It is also important to mention that just as in Venezuela, the elite and upper middle class tend to despise the poor majority. In the case of Brazil, the country seems to be geographically split between the poorer northeast and the wealthier southeast.

On Sunday, the lower house will vote on Dilma’s impeachment.

Truth be told, there is a significant chance that even if the lower House votes for impeachment, the Supreme Court will rule against it. Dilma is a seasoned fighter and will probably find a way to hang on.

However, what we are likely to see if Dilma is not impeached, is a prolonged economic war and a repeat of the Venezuelan scenario. Massive speculation against the real, the western press presenting Dilma as a dictator who refuses to accept the wishes of the people, growing violence and chaos in the streets of Brazil, (even ISIS threatened to attack it recently), a defamation of the country and attempting to present it as unsuitable for tourism, and an attempt to buy off judges and politicians so that they will speed Dilma’s impeachment.

Dilma, who has found herself at odds with Washington after Obama and Hillary spied on her private calls, will become the enemy of the US, perhaps as much as Nicolas Maduro.

If Dilma hopes for the survival of Brazil, and if she survives the unconstitutional impeachment attempt, she must ensure a secure future for Brazil. For this, she must do what is good for Brazilians and not for international investors. She must develop Brazil’s industries and educate workers, she must stop the sell-off of Petrobras, she must develop the country irrespective of the global turmoil.

Having lived in Brazil over a period of three years, I noticed to my astonishment how in the supermarkets, the vast majority of the products were Made in Brazil. Truth be told, Brazil has such a wealth of raw materials, minerals and agricultural goods, that it could survive fine on its own. But for this is has to isolate itself from the international market, protect its currency from the fluctuations of trade and from speculation but not to put it on the market, and make an all-out effort in becoming entirely self-reliant.

Brazil can already be self-reliant had it wished to, but it has been lazy and sought cheap credit and financial investment. Now that it’s clear that the western and local elites don’t have Brazil’s good in mind and with Dilma facing the abyss, perhaps she has a last chance to become a true fighter and save her economy. After all, one should have no doubt that if the right-wing takes over, the majority of Brazilians will face a financial ruin and the cost of life will become unbearable while the country will be sold off and the ultra-wealthy politicians will live in well-guarded villas in Rio or Sao Paulo and travel from one place to another with helicopters.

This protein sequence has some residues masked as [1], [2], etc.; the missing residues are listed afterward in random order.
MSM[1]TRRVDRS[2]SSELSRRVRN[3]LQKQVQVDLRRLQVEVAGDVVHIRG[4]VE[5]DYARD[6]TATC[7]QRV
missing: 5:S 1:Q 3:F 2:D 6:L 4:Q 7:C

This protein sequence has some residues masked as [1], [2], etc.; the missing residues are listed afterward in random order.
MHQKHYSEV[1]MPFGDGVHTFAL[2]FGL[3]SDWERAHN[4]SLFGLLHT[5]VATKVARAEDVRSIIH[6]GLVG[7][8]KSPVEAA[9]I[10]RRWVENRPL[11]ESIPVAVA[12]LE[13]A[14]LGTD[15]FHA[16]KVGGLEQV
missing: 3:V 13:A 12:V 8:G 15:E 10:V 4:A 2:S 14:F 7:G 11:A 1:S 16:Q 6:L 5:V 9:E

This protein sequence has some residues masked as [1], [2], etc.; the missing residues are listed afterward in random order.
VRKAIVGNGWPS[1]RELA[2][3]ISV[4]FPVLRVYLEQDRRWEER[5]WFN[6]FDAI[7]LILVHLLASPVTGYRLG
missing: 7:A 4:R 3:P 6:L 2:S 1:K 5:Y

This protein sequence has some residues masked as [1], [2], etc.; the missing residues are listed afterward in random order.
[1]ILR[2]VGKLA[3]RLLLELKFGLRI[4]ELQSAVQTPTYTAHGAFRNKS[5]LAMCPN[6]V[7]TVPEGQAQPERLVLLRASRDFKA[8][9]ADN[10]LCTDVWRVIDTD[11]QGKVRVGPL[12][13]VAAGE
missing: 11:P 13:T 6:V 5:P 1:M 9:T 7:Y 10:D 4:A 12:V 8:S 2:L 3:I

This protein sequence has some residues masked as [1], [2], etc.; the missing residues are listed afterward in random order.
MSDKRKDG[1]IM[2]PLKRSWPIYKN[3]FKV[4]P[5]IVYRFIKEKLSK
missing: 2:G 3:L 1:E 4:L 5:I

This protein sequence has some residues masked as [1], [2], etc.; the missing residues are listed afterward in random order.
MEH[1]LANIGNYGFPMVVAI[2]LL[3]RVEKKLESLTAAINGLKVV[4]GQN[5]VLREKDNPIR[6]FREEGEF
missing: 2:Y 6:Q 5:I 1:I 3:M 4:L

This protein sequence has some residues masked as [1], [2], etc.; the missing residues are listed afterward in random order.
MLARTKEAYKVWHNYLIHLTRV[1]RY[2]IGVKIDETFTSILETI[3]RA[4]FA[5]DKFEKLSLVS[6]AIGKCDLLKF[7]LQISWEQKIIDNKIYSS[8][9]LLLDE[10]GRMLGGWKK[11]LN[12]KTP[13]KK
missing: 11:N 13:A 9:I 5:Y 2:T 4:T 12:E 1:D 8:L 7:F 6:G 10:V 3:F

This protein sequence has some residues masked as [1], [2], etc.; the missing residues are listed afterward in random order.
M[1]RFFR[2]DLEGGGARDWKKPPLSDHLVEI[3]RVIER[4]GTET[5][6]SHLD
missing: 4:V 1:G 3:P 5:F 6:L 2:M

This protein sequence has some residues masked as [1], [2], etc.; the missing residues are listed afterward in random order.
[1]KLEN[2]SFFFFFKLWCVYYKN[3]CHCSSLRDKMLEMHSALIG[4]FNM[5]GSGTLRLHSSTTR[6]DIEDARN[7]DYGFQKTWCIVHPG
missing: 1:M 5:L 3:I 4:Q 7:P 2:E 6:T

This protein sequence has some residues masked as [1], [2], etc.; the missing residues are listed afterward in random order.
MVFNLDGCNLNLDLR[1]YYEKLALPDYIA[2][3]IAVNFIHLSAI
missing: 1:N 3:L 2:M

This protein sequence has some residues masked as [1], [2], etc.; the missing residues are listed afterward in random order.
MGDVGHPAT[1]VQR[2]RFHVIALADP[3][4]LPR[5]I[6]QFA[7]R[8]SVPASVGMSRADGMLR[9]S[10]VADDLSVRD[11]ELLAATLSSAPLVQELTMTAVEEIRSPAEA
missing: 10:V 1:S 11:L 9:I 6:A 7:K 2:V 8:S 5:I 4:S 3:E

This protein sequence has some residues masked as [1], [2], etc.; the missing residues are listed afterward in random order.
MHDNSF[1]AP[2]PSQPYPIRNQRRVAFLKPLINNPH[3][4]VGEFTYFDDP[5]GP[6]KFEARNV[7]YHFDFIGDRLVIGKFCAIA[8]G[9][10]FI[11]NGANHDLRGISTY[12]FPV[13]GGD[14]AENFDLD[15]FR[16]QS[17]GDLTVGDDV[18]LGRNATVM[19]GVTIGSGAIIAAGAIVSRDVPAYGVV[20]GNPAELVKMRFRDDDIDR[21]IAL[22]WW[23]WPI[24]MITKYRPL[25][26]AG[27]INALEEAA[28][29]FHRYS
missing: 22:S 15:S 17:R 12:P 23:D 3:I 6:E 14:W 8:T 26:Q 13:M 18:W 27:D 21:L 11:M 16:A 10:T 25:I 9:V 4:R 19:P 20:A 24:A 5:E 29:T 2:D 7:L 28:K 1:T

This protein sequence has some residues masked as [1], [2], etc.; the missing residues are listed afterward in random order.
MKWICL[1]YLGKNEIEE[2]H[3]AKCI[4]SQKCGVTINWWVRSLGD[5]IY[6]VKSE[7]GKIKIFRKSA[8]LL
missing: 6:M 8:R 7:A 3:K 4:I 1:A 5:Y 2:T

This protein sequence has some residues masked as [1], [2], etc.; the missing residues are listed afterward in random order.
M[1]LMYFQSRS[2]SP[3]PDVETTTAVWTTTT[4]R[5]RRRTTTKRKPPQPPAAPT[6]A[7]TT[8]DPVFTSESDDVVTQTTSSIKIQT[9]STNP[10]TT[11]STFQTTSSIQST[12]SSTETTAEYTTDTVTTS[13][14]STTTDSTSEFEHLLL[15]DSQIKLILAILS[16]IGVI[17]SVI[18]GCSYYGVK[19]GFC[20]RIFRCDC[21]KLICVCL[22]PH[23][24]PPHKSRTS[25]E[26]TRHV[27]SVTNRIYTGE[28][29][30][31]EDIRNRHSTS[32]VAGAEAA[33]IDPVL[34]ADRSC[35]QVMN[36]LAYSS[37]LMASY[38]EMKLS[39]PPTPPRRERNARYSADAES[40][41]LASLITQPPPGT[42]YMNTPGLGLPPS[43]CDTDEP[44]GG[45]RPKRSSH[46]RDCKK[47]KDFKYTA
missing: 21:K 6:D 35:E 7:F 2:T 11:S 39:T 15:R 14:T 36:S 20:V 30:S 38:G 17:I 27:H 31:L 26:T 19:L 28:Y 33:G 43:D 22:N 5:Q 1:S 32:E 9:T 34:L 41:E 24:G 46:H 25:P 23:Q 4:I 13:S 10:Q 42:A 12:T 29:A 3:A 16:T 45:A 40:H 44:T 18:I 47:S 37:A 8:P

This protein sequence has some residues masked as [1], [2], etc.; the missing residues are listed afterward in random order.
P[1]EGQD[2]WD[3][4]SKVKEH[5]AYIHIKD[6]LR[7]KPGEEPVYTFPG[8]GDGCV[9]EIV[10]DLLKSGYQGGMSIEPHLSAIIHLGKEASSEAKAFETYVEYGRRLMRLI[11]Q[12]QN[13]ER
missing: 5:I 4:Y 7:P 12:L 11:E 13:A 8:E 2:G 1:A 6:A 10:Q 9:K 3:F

It is true, however, that the south and southeast of the country are more pro-business and the north and north-east is poorer, that many of Brazil’s elite will seek to bring down the country economically if Dilma works on isolating it from international circuits of capital, and that determined steps will result in growing polarisation at home, quite possibly even leading to secession. But Dilma tried for a long time to please the elites of the country, and her pro-austerity, pro-investment steps have been bad for Brazil and bad for career. There is a point when one must take action, and each passing day this is becoming more clear.

Dilma may have a last chance to save her own skin and her country, and she must focus on reviving the economy, investing in industries, and protecting the Real from international speculation. She has been trying to please others for too long, even selling off parts of Petrobras. Now she may as well do what is right for her country.

 


[1] This conflict of interest between wealthy middle-class investors and the global elite may be presenting itself more and more. For example, the Financial Times noted a few months ago how more and more companies now do not even bother to go to the stock market and prefer to sell to individual buyers.